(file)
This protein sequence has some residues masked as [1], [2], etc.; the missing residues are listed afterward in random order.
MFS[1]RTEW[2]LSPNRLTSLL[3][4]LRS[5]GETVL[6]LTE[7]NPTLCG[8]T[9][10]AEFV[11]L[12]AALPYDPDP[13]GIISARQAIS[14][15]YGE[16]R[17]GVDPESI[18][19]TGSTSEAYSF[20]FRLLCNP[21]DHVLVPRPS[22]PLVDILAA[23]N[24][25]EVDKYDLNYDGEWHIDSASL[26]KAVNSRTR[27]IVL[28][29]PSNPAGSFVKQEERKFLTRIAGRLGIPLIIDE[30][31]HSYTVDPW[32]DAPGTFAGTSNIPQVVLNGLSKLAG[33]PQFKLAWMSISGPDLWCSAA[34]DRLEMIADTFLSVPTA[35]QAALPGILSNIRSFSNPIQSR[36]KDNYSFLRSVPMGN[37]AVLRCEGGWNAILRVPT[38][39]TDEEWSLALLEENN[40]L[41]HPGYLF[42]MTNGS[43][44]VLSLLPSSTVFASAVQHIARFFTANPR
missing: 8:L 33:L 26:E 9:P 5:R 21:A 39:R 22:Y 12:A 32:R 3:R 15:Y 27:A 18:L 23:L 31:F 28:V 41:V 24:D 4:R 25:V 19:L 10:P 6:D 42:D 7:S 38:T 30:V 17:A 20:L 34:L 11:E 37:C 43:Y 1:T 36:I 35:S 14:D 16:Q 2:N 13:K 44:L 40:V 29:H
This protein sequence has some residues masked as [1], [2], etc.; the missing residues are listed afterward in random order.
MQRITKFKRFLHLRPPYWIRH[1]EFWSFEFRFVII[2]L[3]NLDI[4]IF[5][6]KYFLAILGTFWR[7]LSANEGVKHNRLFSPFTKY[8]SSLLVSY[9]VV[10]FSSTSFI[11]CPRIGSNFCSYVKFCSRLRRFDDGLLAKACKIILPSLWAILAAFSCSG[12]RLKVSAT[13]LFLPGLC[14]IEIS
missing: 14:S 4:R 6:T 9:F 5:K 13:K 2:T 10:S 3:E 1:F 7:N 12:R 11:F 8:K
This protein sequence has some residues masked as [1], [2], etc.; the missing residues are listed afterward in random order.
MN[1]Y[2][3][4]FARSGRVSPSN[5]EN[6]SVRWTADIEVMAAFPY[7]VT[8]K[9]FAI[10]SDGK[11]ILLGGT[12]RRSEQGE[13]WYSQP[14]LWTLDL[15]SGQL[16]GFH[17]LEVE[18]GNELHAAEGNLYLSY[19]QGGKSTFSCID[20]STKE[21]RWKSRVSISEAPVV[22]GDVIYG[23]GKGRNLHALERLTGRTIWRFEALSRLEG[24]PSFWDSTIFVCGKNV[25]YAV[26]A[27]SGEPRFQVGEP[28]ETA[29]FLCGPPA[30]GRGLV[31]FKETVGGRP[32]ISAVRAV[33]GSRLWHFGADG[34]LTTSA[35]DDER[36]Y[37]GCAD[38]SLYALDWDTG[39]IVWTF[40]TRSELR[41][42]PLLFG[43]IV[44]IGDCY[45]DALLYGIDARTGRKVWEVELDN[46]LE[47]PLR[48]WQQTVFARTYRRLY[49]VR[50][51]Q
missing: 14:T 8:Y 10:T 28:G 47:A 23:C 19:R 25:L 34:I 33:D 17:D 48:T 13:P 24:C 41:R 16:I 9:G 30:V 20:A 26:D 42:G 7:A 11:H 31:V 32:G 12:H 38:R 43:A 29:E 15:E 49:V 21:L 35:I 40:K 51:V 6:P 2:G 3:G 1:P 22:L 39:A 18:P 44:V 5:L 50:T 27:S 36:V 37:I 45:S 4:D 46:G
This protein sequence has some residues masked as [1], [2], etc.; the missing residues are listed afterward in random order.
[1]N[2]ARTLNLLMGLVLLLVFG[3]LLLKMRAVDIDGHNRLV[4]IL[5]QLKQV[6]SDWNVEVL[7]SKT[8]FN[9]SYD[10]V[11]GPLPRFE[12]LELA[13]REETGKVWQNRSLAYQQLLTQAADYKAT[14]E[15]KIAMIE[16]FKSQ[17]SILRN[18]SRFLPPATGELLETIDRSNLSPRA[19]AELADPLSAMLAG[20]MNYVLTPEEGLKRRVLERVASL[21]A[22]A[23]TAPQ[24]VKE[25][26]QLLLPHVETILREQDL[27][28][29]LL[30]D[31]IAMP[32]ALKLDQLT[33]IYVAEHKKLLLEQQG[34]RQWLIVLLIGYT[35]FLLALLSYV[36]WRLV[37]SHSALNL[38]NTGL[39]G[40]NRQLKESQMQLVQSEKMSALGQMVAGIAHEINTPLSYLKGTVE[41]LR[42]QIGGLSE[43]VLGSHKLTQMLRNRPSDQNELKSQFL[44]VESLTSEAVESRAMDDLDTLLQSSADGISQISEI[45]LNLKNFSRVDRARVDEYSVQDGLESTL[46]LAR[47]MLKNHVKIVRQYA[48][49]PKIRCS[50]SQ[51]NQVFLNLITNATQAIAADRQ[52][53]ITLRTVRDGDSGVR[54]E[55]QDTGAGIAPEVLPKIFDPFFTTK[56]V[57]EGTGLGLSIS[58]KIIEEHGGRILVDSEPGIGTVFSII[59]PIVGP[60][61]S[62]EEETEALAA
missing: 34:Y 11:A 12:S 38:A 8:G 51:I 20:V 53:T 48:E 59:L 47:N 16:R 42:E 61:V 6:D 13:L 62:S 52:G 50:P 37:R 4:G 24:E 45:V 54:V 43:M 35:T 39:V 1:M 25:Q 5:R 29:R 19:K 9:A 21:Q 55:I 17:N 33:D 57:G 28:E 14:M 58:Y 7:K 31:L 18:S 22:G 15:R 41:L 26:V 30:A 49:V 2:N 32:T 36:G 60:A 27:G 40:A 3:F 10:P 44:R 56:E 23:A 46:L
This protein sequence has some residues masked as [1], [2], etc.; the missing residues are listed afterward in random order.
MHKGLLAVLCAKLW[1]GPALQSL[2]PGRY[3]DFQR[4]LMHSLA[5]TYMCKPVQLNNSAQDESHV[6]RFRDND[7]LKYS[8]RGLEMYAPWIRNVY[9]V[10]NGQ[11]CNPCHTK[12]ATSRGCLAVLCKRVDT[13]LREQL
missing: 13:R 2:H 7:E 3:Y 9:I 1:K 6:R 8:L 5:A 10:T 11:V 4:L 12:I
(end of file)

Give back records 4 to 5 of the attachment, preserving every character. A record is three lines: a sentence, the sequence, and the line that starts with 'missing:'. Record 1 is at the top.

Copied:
This protein sequence has some residues masked as [1], [2], etc.; the missing residues are listed afterward in random order.
[1]N[2]ARTLNLLMGLVLLLVFG[3]LLLKMRAVDIDGHNRLV[4]IL[5]QLKQV[6]SDWNVEVL[7]SKT[8]FN[9]SYD[10]V[11]GPLPRFE[12]LELA[13]REETGKVWQNRSLAYQQLLTQAADYKAT[14]E[15]KIAMIE[16]FKSQ[17]SILRN[18]SRFLPPATGELLETIDRSNLSPRA[19]AELADPLSAMLAG[20]MNYVLTPEEGLKRRVLERVASL[21]A[22]A[23]TAPQ[24]VKE[25][26]QLLLPHVETILREQDL[27][28][29]LL[30]D[31]IAMP[32]ALKLDQLT[33]IYVAEHKKLLLEQQG[34]RQWLIVLLIGYT[35]FLLALLSYV[36]WRLV[37]SHSALNL[38]NTGL[39]G[40]NRQLKESQMQLVQSEKMSALGQMVAGIAHEINTPLSYLKGTVE[41]LR[42]QIGGLSE[43]VLGSHKLTQMLRNRPSDQNELKSQFL[44]VESLTSEAVESRAMDDLDTLLQSSADGISQISEI[45]LNLKNFSRVDRARVDEYSVQDGLESTL[46]LAR[47]MLKNHVKIVRQYA[48][49]PKIRCS[50]SQ[51]NQVFLNLITNATQAIAADRQ[52][53]ITLRTVRDGDSGVR[54]E[55]QDTGAGIAPEVLPKIFDPFFTTK[56]V[57]EGTGLGLSIS[58]KIIEEHGGRILVDSEPGIGTVFSII[59]PIVGP[60][61]S[62]EEETEALAA
missing: 34:Y 11:A 12:S 38:A 8:G 51:I 20:V 53:T 48:E 59:L 47:N 16:R 42:E 61:V 6:D 13:L 62:S 52:G 50:P 37:R 4:G 24:E 45:V 54:V 43:M 35:T 39:V 1:M 25:Q 5:R 29:R 19:K 9:A 21:Q 55:I 17:N 33:D 57:G 28:E 14:M 58:Y 7:K 31:L 18:S 22:G 15:R 41:L 26:V 30:A 49:V 2:N 32:T 36:G 60:A 27:G 40:A 3:F 10:P 44:R 56:E 23:A 46:L
This protein sequence has some residues masked as [1], [2], etc.; the missing residues are listed afterward in random order.
MHKGLLAVLCAKLW[1]GPALQSL[2]PGRY[3]DFQR[4]LMHSLA[5]TYMCKPVQLNNSAQDESHV[6]RFRDND[7]LKYS[8]RGLEMYAPWIRNVY[9]V[10]NGQ[11]CNPCHTK[12]ATSRGCLAVLCKRVDT[13]LREQL
missing: 13:R 2:H 7:E 3:Y 9:I 1:K 6:R 8:L 5:A 10:T 11:V 4:L 12:I